Greggs

International Marketing Strategy Laura Klinke BAMBA 2010 Assignment Table of Content I. Executive Summary3 II. List of Figures4 III. List of Appendices4 1. Introduction5 2. About Greggs 5 3. 1. The History5 3. 2. Greggs in Numbers6 3. 3. Greggs Foundation6 3. 4. SWOT-Analyse7 3. PESTEL – Analyses8 4. 5. Australia8 4. 6. Canada9 4. 7. India9 4. 8. Ireland10 4. 9. PESTEL-Evaluation11 4. Market Entrance Strategy Ireland12 5. Marketing Mix13 6. Conclusion13 7. Bibliography15 8. Appendix I. Executive Summary This report is an assignment in the course International Marketing Strategy.

It is about the British company Greggs, a well-known bakery retailer in the United Kingdom. Greggs wants to expand its business into a foreign market. The author had the choice between for countries – Ireland, Canada, Australia and India. In the report it is the task to find the best country to invest in. With the help of the SWOT analyse the author was able to find out the strength and weaknesses as well the opportunities and threats of Greggs. This will help to choose the suitable country. After this, the author was able to find the optimal country with the aid of the PESTEL framework.

After finding the right country to expand to the author will describe the ideal market entrance strategy and a optimal marketing mix to be successful. II. List of Figures Figure 1: Greggs Logo: Greggs (2010) Home [Online] www. greggs. co. uk [Accessed: 02/11/2010] Figure 2: SWOT-Analyse (own figure) Figure 3: Flag of Australia: Wikipedia (2010) Australia [Online] http://en. wikipedia. org/wiki/Australia [Accessed: 07/11/2010] Figure 4: Map of Australia: Wikipedia (2010) Australia [Online] http://en. wikipedia. rg/wiki/Australia [Accessed: 07/11/2010] Figure 5: Flag of Canada: Wikipedia (2010) Canada [Online] http://en. wikipedia. org/wiki/Canada [Accessed: 07/11/2010] Figure 6: Map of Canada: Wikipedia (2010) Canada [Online] http://en. wikipedia. org/wiki/Canada [Accessed: 07/11/2010] Figure 7: Flag of India: Wikipedia (2010) India [Online] http://en. wikipedia. org/wiki/India [Accessed: 07/11/2010] Figure 8: Map of India: Wikipedia (2010) India [Online] http://en. wikipedia. org/wiki/India [Accessed: 07/11/2010] Figure 9: Flag of Ireland: Wikipedia (2010) Ireland [Online] http://en. wikipedia. rg/wiki/Ireland [Accessed: 08/11/2010] Figure 10: Map of Ireland: Wikipedia (2010) Ireland [Online] http://en. wikipedia. org/wiki/Ireland [Accessed: 08/11/2010] III. List of Appendix 1. Introduction Greggs is a famous family bakery founded in 1951 and is nowadays the largest bakery chain in the United Kingdom. Because of its continued growing Greggs is interest to expand its business into foreign markets to increase sales and to reach new target groups. This assignment is about the strengths and weaknesses and of course the opportunities and threats of Greggs in order to evaluate them.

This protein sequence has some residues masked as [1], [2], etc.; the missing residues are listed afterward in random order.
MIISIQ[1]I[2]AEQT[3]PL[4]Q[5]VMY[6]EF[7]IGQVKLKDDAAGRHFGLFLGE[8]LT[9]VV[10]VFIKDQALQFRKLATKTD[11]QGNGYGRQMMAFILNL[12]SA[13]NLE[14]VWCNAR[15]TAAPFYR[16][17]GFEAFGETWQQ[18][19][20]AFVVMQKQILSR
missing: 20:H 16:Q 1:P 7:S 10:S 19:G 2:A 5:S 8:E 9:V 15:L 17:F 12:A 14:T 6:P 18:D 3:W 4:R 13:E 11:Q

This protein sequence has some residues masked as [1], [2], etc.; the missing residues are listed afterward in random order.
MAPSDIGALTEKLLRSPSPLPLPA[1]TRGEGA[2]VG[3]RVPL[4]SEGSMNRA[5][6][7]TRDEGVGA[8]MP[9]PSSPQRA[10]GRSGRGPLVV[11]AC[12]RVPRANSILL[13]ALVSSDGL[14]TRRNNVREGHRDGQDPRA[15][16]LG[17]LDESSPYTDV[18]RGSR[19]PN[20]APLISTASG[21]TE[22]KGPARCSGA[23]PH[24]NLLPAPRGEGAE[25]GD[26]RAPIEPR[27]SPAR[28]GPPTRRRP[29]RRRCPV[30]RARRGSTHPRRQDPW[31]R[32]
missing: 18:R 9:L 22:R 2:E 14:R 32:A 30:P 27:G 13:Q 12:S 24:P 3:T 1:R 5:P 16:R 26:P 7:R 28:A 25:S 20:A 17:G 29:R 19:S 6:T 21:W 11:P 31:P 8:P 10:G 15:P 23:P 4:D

The results should help to decide in which of the four given countries Greggs should expand to. To find the right choice it is important to support the strengths and opportunities and to reduce the weaknesses and threats to survive in the new market against its competitors. 2. About Greggs plc. 2. 1 History Greggs is a United Kingdom based bakery products retailing company. Greggs was founded as a family bakery in the late 1930s by John Gregg. Figure 1: Greggs Logo Logo He started to deliver yeast, eggs and confectionary. In 1951 he opened his first small shops in Newcastle Upon Tyne.

After the death of John Gregg in 1964 his son Ian Gregg took the business over. Under the leadership of Ian the company grows fast and opened new shops in Yorkshire, North West and Scotland. In 1984 the business enters on the Stock Exchange while 261 shops were open at this point. Micheal Darrington is the Managing Director. After it they expanded into the Midlands, Wales and North London. Greggs produces and retails takeaway foods, e. g. sandwiches and fresh bakery food products. As well, they offer a range of healthy food with lower fat, calorie and salt quantities and a range of regional food.